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Re: Southern Communications Systems, Inc. Request for Limited Waiver, WT Docket No., (rel. December 12, 2000).

I respectfully dissent from the Commission's decision to deny Southern's waiver request. Under 47 C.F.R. 1.925 (b)(3), the Commission may grant a waiver if the underlying purpose of the rule would not be served by application in the present case and the waiver would be in the public interest. Here, in order to make its installment payment, Southern requested a two-day waiver of the Commission's installment payment rule. (1) I would have granted the waiver. There is no doubt that Southern should have had a back up plan to allow for timely payment of these funds. There is also no doubt that failure to make a timely payment results in the automatic cancellation of a license under our rules. Nonetheless I fear that ease of administration and litigation concerns have trumped the public interest and equity for Southern in this case.

Although I have never supported the Commission's role as a lender in the C Block, the Commissioner as a creditor and a regulator understandably requires timely payment. In this regard, the Commission's rules allow for a 180-day grace period for license payment with certain penalties. Here Southern unfortunately stretched that time to its very limit - and was unable to make its payment on the 180th day.

Nonetheless, Southern did file a timely waiver request on the 180th day. In addition, it appears that Southern did have the funds available to make the payment. Southern subsequently placed those funds and the succeeding payment in escrow. I believe the waiver request filed within the grace period and evidence of an immediate ability to pay argue strongly for a waiver in this case. The underlying purpose of the payment rule is to ensure that responsible licensees make regular and prompt payment. Here there is no evidence that Southern was attempting to shirk that responsibility - to the contrary, Southern's every effort from the cancellation date forward seemed to indicate a substantial interest in paying the sums due.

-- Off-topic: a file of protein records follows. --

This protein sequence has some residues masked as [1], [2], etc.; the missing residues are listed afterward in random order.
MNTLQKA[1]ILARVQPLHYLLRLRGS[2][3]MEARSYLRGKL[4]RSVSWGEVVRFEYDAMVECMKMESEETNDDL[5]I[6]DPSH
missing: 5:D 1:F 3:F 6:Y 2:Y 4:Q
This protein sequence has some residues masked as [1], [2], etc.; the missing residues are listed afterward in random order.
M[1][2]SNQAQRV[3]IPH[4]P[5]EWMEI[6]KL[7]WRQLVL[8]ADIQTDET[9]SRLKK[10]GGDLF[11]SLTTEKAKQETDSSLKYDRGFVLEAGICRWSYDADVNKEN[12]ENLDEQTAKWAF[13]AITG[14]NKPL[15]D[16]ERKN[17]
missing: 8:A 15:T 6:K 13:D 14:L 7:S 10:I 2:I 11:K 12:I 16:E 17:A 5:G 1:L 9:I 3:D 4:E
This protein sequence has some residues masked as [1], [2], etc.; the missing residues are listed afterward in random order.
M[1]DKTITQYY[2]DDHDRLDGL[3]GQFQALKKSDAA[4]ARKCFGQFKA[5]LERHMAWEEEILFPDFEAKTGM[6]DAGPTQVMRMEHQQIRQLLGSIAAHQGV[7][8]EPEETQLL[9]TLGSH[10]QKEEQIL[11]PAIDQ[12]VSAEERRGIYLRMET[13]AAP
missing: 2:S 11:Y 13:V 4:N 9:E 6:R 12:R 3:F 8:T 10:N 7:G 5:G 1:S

I also believe that a waiver is in the public interest. Had we quickly granted the original two-day waiver request when it was filed twenty months ago, Southern would be well on its way to providing service in the underserved Cleveland TN BTA. Instead, the license has remained fallow for twenty additional months - and will only be re-auctioned this week - after which, up to another five years will pass before any service may be provided. In my view, I will gladly trade a brief delay in payment for two years of additional service.

Finally I understand that a case-by-case evaluation of waiver requests is a difficult and time-consuming task. I also understand that some believe waivers of this kind would undermine the FCC's litigation position in various cases. However appealing bright line rules may be for administrative efficiency and litigation strategy, I do not believe those interests should prevent us from looking carefully at the individual equities of a given case. Here Southern has not disputed its obligation. Southern filed a waiver request within the grace period. Southern had the resources to pay and does not appear to have been gaming our rules. Southern was in the best position to provide prompt service to the public. Thus, under these circumstances, I believe granting Southern's waiver would have served the public interest.

1    47 CFR 24.711(b); see 4 of the Order, citing to Southern's Waiver Request.